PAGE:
Grief is ice and fire. Up and down. Inertia and the damnable cacophony of thoughts, emotions and feelings like a mad, out-of-control calliope. It is the carousel of cares that one cannot alight from. It is the clown that makes you laugh and cry. Nothing makes sense here in this upside-down world.
Grief is being what you vowed you would never be and despising what you have become. Grief is a Picture of Dorian Gray. Your smiling face masks the mournful and embittered heart beneath. You fade out, imbued with the sickness of anguish, loss and love combined. It is an unholy thing. A dark thing. And yet it is hidden so well from those who we wish to protect from its devilish influence. A shameful thing. One does not wish others to see the wounds it has inflicted upon us lest they recoil in horror or fright from their ugliness. We are the hunchbacks of our own Notre Dame.
Grief consumes life as a black hole consumes stars, planets and all possible life therein. It eats away at everything good and joyful in life. The hunger is ceaseless and cannot be sated. It eats and eats until there is nought left but bones. Grief is ravenous yet leaves us starving.
Grief is the sickness of the heart and soul. For there is no cure for grief as it is borne of permanent separation. Grief is the longing for what is no longer there and to be satisfied with that which resides in our memory. To reach in is not enough and so we turn outwards only to remember once more what has been lost. And so we turn in again to find a phantom of what was, or what could have been. The dance goes on and finding no comfort or solace in either.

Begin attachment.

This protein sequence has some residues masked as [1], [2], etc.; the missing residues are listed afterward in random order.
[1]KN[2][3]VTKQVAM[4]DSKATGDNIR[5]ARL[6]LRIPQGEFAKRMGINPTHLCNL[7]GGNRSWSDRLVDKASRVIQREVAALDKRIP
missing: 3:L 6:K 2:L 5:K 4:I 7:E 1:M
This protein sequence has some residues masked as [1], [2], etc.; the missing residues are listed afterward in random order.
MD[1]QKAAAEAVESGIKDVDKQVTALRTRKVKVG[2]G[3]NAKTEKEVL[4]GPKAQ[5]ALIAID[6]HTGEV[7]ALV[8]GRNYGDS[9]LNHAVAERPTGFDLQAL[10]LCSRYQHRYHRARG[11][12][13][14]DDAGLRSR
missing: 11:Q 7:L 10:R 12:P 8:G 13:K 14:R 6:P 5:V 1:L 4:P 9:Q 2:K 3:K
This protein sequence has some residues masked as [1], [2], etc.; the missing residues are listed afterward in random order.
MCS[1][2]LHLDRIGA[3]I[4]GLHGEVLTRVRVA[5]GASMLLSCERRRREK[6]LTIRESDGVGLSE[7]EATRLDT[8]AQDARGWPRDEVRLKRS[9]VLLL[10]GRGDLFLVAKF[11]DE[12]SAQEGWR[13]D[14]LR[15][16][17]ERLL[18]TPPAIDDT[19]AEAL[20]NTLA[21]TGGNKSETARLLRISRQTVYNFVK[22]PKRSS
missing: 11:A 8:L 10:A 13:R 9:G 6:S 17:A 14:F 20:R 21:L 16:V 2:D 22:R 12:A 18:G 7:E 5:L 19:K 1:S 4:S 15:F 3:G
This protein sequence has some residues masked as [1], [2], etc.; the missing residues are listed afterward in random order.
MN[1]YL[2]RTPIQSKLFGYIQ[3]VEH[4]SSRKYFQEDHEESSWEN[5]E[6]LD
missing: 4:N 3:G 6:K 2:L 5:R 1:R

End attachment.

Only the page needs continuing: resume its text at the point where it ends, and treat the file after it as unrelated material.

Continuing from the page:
Grief is grasping at air and dreams only for those dreams to turn to dust in your hands long after they have died. And when dreams are dust, our hopes, and our will to wander in this earthbound, nowhere-place of the cruel dichotomy of love and pain, soon follow.
Grief is the Great Destroyer and yet grief is the greatest expression of love for if we do not feel the pain of one lost, we never truly loved them to begin with. It is an emotion of truth for we cannot hide our grief when it descends so readily upon us. We cannot escape it. We can only learn to live with it like an unwelcome guest. It cannot be cured or eliminated for, if we eliminate the pain of loss, even to some small degree, we eliminate our ability to love truly and genuinely.
We may learn to accept things as they are and the pain may lessen in time, but it is still there, forever taken root in our souls. We may never love again for such genuine, deep-seated feelings for those closest to us creates such a behemoth of grief inside us when they are no longer here, there is simply no room for another. For some, it feels like a betrayal when others suggest the void left by one lost can be filled with another. Love transcends separation and loss. Others may find space in their hearts to love once again. For others, the one lost is simply irreplaceable.
Yours Under the Boughs of Yew and Elder